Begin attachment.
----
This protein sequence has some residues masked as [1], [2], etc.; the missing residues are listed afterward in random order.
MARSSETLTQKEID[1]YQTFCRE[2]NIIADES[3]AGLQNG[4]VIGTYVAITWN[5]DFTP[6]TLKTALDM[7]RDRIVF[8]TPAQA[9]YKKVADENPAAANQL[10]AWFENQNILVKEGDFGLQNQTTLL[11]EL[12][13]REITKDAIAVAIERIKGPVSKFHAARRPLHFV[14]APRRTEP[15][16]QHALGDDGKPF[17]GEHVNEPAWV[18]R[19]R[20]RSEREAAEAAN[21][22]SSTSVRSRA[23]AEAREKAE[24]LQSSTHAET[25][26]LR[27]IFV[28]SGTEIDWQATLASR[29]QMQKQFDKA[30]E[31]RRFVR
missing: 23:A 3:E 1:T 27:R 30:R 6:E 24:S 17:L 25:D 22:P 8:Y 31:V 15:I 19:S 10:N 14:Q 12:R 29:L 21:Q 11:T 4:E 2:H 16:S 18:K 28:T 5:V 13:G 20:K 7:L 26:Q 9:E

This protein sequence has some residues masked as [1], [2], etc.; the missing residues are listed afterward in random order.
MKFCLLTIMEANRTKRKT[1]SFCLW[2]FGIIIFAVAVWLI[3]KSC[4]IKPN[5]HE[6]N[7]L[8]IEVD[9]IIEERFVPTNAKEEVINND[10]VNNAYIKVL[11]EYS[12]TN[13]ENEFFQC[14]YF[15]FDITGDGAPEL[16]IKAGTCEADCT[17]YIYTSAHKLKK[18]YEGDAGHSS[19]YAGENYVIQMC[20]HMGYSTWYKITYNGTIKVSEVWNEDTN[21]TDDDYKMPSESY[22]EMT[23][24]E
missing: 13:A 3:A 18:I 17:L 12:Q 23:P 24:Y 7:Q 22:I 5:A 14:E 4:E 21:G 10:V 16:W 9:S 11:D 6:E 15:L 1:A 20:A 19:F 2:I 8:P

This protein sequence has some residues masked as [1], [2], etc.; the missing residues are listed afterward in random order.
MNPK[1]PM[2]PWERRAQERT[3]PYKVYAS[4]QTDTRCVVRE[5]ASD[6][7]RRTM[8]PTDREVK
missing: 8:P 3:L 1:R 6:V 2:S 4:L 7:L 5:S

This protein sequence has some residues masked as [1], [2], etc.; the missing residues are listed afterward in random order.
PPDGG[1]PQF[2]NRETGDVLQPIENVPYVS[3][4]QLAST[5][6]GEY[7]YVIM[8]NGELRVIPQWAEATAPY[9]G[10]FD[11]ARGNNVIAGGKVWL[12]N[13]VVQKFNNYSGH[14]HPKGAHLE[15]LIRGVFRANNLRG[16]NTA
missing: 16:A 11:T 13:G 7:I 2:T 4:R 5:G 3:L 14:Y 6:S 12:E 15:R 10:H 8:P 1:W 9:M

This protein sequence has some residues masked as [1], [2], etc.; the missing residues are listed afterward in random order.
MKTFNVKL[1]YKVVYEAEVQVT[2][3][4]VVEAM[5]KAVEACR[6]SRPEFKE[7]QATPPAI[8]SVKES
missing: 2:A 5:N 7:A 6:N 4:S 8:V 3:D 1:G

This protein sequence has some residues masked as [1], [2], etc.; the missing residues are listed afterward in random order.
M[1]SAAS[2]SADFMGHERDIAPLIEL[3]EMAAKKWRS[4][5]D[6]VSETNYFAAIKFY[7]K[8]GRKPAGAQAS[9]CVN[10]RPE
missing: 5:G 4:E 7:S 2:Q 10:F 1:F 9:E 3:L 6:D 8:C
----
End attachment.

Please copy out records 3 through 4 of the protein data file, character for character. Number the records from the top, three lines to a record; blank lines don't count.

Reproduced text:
This protein sequence has some residues masked as [1], [2], etc.; the missing residues are listed afterward in random order.
MNPK[1]PM[2]PWERRAQERT[3]PYKVYAS[4]QTDTRCVVRE[5]ASD[6][7]RRTM[8]PTDREVK
missing: 8:P 3:L 1:R 6:V 2:S 4:L 7:L 5:S

This protein sequence has some residues masked as [1], [2], etc.; the missing residues are listed afterward in random order.
PPDGG[1]PQF[2]NRETGDVLQPIENVPYVS[3][4]QLAST[5][6]GEY[7]YVIM[8]NGELRVIPQWAEATAPY[9]G[10]FD[11]ARGNNVIAGGKVWL[12]N[13]VVQKFNNYSGH[14]HPKGAHLE[15]LIRGVFRANNLRG[16]NTA
missing: 16:A 11:T 13:G 7:I 2:T 4:R 5:G 3:L 14:Y 6:S 12:E 15:R 10:H 8:P 1:W 9:M